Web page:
• Event: WCLC 2013
    • Type: Poster Session
    • Track: Biology
    • Presentations: 1
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      P1.02-005 - Prognostic role of expression levels of FABP3, H19, TFPI2, AKR1B10 CYP3A5, SCGB3A2 genes in adenocarcinoma stage I patients (ID 3208)

      09:30 - 16:30  |  Author(s): F. Puma

      • Abstract

      In resected lung cancer, no reliable clinical or molecular predictors are currently available for identifying patients with high risk for developing recurrent disease. In a previous study, we compared gene expression profiling from adenocarcinoma specimens and normal lung tissue with non relapse (NR) and early relapse (ER), using Affimetrix human microarray HG-U133Plus 2.0. We selected 5 genes up-regulated and 4 genes down-regulated were predictive for clustering patients in ER and NR (Siggillino et al. ECCO 2011). Here, we validate our results using an independent cohort of patients with lung adenocarcinoma stage I to identify novel genes involved in the risk of ER compared to NR disease.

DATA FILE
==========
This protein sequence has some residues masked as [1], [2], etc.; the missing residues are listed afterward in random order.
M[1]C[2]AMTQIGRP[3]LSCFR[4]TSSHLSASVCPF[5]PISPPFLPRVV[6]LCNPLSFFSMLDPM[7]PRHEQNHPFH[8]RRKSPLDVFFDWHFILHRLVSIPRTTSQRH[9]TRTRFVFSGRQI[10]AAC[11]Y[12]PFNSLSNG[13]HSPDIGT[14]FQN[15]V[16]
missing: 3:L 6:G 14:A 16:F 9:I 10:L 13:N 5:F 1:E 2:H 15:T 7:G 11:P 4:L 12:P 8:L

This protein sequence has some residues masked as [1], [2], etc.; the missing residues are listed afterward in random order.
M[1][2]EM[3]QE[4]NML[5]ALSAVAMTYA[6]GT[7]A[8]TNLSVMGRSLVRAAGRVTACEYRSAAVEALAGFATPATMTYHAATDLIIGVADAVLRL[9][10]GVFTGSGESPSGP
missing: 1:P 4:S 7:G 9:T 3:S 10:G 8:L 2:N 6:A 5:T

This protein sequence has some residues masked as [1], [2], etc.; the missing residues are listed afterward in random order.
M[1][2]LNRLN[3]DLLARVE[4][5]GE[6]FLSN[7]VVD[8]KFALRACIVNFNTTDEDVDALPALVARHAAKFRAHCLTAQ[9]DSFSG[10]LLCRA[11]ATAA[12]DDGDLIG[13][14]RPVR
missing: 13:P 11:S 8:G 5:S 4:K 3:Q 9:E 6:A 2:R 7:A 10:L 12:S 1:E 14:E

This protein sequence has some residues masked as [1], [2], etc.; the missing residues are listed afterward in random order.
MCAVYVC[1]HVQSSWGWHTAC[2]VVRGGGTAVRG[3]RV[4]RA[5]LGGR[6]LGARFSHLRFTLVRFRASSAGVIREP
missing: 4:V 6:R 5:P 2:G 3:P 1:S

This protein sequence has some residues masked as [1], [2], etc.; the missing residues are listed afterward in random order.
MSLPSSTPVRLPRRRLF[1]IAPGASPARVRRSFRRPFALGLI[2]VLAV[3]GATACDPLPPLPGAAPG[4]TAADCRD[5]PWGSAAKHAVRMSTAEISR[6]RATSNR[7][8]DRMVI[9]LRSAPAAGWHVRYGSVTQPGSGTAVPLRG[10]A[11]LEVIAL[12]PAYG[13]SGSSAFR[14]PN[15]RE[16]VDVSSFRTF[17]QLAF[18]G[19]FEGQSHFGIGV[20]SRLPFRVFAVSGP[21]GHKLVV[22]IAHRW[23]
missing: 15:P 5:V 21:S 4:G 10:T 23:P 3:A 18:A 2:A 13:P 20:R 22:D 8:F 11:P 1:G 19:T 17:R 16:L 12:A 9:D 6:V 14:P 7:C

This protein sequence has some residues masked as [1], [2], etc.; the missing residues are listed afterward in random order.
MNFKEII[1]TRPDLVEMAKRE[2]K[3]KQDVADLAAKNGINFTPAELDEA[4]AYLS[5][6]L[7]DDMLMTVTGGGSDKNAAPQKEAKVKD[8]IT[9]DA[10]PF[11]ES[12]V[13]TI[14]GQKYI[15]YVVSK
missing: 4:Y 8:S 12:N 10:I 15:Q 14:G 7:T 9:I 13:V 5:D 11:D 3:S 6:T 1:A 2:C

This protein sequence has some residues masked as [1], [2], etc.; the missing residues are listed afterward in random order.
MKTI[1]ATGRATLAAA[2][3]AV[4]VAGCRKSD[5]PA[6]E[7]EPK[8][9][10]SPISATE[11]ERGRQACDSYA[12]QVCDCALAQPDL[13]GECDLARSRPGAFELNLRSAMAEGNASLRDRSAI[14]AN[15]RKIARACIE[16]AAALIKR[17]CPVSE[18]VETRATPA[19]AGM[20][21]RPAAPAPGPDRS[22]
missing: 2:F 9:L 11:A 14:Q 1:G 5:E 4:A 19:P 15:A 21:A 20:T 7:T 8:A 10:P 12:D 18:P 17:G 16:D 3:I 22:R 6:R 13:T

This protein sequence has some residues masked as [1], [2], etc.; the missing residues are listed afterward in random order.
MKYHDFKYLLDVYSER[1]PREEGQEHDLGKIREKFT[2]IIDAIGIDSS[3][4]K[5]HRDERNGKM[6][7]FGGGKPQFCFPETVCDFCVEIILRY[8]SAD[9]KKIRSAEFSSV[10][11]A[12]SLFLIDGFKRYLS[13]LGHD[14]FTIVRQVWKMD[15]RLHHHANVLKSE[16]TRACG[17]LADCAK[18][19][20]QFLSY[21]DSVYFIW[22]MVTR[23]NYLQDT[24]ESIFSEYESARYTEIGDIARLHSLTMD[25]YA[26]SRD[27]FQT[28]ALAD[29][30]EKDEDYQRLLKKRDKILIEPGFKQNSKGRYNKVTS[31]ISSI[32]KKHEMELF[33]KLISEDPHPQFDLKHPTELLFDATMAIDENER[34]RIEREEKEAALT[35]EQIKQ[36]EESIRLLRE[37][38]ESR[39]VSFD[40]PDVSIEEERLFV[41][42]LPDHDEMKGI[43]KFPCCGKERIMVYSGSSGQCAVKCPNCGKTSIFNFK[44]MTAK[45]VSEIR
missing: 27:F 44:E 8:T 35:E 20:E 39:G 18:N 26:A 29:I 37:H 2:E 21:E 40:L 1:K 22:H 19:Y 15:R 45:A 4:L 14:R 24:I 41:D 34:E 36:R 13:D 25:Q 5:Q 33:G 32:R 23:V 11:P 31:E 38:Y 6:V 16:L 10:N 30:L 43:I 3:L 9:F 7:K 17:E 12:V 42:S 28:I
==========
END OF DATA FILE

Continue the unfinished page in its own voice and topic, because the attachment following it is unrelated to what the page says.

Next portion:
From tissue banking of 180 consecutive resected NSCLC stage I patients at two Italian institutions, we selected 58 frozen specimens of lung adenocarcinoma tissue with corresponding normal lung. Total RNA was isolated from tumor and normal lung specimens using RNA Universal Tissue Kit and automatically purified by Biorobot-EZ1 instrument (Qiagen). Quantification of mRNA expression levels of 9 genes (5 up-regulated: CLCA2, FABP3, H19, TFPI2, AKR1B10 and 4 down-regulated: CYP3A5, ALDH3A1, SCGB3A2, SCGB1A1, were analyzed by real-time one-step RT-PCR using QuantiFast technology by RotorGeneQ instrument (Qiagen), and the results were compared considering β-actin as the internal reference gene and as calibrator the pool of normal tissues of analyzed patients. The gene expression of all evaluated genes and their association with relapse disease measures were assessed by t-test and logistic regression model was used for multivariate analysis.